Federal Aviation Administration, DOT.
Notice of proposed rulemaking (NPRM).
This document proposes the adoption of a new airworthiness directive (AD) that is applicable to all BAE Systems (Operations) Limited Model BAe 146 series airplanes. This proposal would require repetitive detailed inspections of the inside of each air conditioning sound-attenuating duct, and corrective actions as necessary. This action is necessary to prevent impairment of the operational skills and abilities of the flightcrew caused by the inhalation of agents released from oil or oil breakdown products, which could result in reduced controllability of the airplane. This action is intended to address the identified unsafe condition.
Comments must be received by May 17, 2004.
Submit comments in triplicate to the Federal Aviation Administration (FAA), Transport Airplane Directorate, ANM-114, Attention: Rules Docket No. 2003-NM-94-AD, 1601 Lind Avenue, SW., Renton, Washington 98055-4056. Comments may be inspected at this location between 9 a.m. and 3 p.m., Monday through Friday, except Federal holidays. Comments may be submitted via fax to (425) 227-1232. Comments may also be sent via the Internet using the following address: firstname.lastname@example.org. Comments sent via fax or the Internet must contain “Docket No. 2003-NM-94-AD” in the subject line and need not be submitted in triplicate. Comments sent via the Internet as attached electronic files must be formatted in Microsoft Word 97 or 2000 or ASCII text.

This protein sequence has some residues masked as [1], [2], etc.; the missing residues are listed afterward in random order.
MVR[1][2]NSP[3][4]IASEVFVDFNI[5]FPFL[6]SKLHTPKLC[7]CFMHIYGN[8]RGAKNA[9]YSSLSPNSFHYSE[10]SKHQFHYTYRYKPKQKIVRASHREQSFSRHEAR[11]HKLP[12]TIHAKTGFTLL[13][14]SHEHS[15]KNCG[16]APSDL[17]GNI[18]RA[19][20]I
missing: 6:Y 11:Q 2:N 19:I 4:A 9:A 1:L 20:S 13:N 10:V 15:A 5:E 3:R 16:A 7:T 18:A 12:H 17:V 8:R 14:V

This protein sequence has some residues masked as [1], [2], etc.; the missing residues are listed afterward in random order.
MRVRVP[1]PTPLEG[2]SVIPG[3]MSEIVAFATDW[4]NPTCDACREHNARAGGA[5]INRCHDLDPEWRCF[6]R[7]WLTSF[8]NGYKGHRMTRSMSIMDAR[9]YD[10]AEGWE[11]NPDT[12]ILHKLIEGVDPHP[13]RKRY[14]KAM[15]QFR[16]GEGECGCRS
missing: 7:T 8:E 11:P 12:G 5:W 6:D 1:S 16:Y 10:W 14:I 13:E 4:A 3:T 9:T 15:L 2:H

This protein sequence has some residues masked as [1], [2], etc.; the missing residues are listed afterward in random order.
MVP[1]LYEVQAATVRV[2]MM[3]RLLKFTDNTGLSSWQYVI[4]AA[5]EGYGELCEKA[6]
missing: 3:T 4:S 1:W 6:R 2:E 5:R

The service information referenced in the proposed rule may be obtained from British Aerospace Regional Aircraft American Support, 13850 Mclearen Road, Herndon, Virginia 20171. This information may be examined at the FAA, Transport Airplane Directorate, 1601 Lind Avenue, SW., Renton, Washington.Start Further Info
FOR FURTHER INFORMATION CONTACT:
Todd Thompson, Aerospace Engineer, International Branch, ANM-116, FAA, Transport Airplane Directorate, 1601 Lind Avenue, SW., Renton, Washington 98055-4056; telephone (425) 227-1175; fax (425) 227-1149.End Further Info End Preamble Start Supplemental Information
Interested persons are invited to participate in the making of the proposed rule by submitting such written data, views, or arguments as they may desire. Communications shall identify the Rules Docket number and be submitted in triplicate to the address specified above. All communications received on or before the closing date for comments, specified above, will be considered before taking action on the proposed rule. The proposals contained in this action may be changed in light of the comments received.